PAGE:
In the example of the 1943 battle of Kursk, Luttwak himself negates his earlier claims of high-risk uncertain war tactics being more harmful than useful, by highlighting Stalin’s trust in the intelligence information received about the German attack. The Soviet leader, on deliberation, decided to take a defensive stance in the battle, giving the German forces an initial offensive advantage. But this defensive measure was taken to draw the Germans into a trap and to destroy their armors creating conditions for an effective counteroffensive by the Soviet army. The Chinese general’s principles of knowing one’s enemy favored the Russian leader immensely. Having a well-equipped and robust army, he ordered his men to surround and attack the Germans, giving effect to Sun Tzu’s principles. Luttwak seems stuck on the strategy of surprise attacking the weakest zone of the opponent while forgoing other lessons from Sun Tzu’s work on intelligence, importance of spies and knowing one’s enemies as well as we know ourselves.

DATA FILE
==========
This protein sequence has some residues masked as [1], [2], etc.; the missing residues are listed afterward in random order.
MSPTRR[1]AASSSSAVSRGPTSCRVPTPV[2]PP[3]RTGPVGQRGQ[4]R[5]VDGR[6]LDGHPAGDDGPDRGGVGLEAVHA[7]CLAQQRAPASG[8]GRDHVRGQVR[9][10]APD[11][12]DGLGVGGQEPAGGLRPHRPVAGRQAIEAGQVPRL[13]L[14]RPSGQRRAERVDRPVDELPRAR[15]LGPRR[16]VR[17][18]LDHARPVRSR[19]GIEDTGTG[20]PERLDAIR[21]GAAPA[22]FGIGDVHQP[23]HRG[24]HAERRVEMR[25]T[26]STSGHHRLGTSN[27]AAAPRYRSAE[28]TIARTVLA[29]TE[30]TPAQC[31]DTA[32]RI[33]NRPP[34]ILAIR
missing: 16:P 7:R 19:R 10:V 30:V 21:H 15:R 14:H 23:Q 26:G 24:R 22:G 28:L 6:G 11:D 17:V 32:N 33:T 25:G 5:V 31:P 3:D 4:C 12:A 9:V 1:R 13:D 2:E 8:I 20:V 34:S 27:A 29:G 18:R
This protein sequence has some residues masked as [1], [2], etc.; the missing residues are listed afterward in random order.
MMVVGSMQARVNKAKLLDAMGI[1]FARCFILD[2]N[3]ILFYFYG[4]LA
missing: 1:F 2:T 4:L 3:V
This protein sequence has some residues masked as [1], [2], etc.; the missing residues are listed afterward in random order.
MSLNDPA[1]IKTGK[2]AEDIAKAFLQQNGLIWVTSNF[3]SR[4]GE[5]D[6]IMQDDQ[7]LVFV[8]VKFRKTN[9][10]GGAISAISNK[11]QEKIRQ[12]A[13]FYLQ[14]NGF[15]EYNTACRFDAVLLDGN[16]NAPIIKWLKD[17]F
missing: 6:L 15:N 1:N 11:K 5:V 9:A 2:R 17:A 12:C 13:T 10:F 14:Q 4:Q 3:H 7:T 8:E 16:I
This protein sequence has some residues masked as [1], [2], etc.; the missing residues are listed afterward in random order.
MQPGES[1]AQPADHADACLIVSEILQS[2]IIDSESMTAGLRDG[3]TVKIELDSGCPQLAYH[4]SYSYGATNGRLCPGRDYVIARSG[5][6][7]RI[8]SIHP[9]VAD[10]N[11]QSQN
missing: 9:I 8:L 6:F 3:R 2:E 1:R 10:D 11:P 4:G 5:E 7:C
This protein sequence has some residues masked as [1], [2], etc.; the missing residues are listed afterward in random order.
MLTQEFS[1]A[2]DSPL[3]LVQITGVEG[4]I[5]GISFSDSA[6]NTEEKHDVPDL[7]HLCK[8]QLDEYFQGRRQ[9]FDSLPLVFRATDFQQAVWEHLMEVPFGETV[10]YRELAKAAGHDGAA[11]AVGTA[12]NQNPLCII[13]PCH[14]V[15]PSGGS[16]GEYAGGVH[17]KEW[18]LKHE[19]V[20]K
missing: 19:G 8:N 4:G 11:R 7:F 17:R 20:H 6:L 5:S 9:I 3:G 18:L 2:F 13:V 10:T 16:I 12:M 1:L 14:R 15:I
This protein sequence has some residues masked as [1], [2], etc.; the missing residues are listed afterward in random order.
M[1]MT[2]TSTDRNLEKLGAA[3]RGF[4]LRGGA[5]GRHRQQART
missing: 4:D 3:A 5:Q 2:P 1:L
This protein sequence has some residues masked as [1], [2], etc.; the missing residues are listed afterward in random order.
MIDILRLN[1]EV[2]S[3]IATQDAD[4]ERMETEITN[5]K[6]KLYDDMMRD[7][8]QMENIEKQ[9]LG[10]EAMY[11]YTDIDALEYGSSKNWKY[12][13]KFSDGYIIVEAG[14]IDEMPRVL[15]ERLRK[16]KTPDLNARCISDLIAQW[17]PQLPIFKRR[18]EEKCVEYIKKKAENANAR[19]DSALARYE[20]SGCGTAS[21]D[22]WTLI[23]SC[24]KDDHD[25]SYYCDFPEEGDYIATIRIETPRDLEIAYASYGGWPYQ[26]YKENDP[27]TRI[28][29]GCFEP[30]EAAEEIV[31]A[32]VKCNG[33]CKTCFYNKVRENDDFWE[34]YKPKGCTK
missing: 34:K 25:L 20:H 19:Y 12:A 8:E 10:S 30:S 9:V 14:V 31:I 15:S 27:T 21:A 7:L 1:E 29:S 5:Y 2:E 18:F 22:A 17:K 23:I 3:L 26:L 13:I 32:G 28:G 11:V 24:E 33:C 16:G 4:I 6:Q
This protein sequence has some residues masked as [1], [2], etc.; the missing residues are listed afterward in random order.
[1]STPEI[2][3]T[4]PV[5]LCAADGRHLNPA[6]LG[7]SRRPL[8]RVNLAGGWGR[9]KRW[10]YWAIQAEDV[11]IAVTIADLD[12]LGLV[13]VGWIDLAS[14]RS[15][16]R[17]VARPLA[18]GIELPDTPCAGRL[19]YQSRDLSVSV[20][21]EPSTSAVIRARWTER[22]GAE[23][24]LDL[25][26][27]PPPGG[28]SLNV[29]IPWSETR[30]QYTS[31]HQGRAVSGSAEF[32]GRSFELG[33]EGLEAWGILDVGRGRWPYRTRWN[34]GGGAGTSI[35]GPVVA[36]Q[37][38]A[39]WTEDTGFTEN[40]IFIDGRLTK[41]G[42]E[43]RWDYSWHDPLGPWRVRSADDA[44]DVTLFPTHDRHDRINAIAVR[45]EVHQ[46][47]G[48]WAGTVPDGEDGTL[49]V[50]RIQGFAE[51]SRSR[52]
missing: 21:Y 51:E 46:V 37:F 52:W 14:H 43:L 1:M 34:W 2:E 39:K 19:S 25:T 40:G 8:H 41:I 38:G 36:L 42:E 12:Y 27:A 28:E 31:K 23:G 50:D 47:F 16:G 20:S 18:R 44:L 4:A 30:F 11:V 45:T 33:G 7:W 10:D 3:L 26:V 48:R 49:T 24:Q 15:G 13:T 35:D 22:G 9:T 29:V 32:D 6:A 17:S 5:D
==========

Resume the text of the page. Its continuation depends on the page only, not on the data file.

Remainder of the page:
In Luttwak’s view, operational risks and the incidence of friction will ultimately affect the combat by reducing effectiveness of manpower or resources. But when parties waging war are not on an equal footing of resources and manpower and combat risk is already high, operational risks may prove to be better chosen risks as compared to combat risks when outnumbered by the enemy’s weaponry and manpower. Meeting an opponent with equal strength and resources may be more common nowadays than it was in ancient times, and here is where Sun Tzu’s principles lose some contemporary application. But a dismissal of his principles as cheap tricks remains extreme.